Learning is copying.
As Erin pointed out, writers tend to go through a fan fiction stage. I did. A crucial difference, however, is that I did not start my "writing career" with fan fics. I always told stories. When I was a kid that had just learned how to write, I invented my own version of Atlantis and wrote a story about a girl that had to find her parents. (My mother had type it into our computer, because I was too young to do it myself.) After this, it was a story about an native American girl that was, by magic, transported to medieval Paris. That was in 2001 and this very weird story about cross-Atlantic communication produced a set of characters that I still love today. Only afterwards did I start to write fan fictions. I loved Harry Potter (and, yes, Dragonball) and was so curious about the characters I had to invent my "own" stories about them. Characters, for me, are the essence of a story, so it was natural for me to tell my stories with "stolen" characters.
And that's where things finally went wrong. At some point, I realized that the characters I loved so much were not suitable to tell my stories. On the contrary, they severely restricted my stories. I remember the last fan fic I wrote, a kind of bridge story -- it was about a Harry Potter character that got Shanghaied into a (literal) mirror world and had to find his way back. And guess who populated the mirror world? The characters I invented for my Paris story, and a bald priest suffering from cancer. (The things you remember ... If I could free up all the space in my brain that is occupied by useless knowledge, I'm pretty sure I could win a Nobel prize.) When I wrote this fan fic, I realized: Hey, your own characters are much more fun to work with, and your stories are not limited by the rules of external worlds. You can make up your own rules and craft the world you use exactly to the needs of your story.
You won't believe how liberating this was.
In a more abstract sense, what happened to me is this: I always had a craving to tell stories. During my "learning stage", I shamelessly "stole" the characters that I loved and explored what kind of stories I liked. At some point, I had developed my own style, and that was when "stolen" characters were not sufficient anymore to tell the stories that I love. I think, writing fan fics was an important step for me to learn how to use and harvest my individual creativity.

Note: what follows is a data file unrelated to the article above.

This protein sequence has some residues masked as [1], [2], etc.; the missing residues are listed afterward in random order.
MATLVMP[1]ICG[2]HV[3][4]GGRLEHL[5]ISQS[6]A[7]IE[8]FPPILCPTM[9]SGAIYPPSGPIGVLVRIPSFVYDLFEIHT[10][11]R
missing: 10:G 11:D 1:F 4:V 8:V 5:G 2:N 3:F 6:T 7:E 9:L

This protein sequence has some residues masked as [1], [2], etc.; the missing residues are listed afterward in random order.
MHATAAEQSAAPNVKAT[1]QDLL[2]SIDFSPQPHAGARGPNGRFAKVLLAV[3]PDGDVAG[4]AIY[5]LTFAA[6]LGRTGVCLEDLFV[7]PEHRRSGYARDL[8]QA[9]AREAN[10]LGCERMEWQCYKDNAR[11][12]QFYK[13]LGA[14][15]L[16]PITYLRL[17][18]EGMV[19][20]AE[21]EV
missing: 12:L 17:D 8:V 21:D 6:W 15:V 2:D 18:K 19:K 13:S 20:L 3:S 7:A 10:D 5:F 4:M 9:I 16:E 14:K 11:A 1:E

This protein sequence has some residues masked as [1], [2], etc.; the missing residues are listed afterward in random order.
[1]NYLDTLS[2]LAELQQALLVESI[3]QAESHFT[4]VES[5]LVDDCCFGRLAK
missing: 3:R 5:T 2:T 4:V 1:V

To answer your question: Keep writing. Find out what it is that fascinates you about the characters you are obsessed with. Distill this fascination and put it into into your own stories. With time, these stories will become ever more genuine -- and at this point, you will learn to love your own characters better than external characters.
Additionally, keep in mind that characters don't pop into your head fully fledged. You need to get to know them, and that requires work and a lot of time. The more you work with your characters, the more distinct they will become from characters that are external to you.
(Side note: I've noticed that there's certain archetypes of characters that keep recurring. Remember the Paris characters I mentioned earlier? One of them started out as the chief of a band of gypsies. In later stories, he turned into a sailor, and these days he's the bosun of a cruise ship from the 1960s. I radically changed his background and surroundings, but he still, in essence, is the same character. And the fun thing? He turns up in other stories, too, especially from female or gay German authors. The first time I noticed was in Cornelia Funke's Inkheart. I needed two sentences about Dustfinger to be absolutely sure: Hey, that's actually my character, but with a different name. I never had to revise this statement, because it turned out to be true, even after three volumes. I haven't understood yet, why this is, but I swear that I developed my character 100% independently from Inkheart.)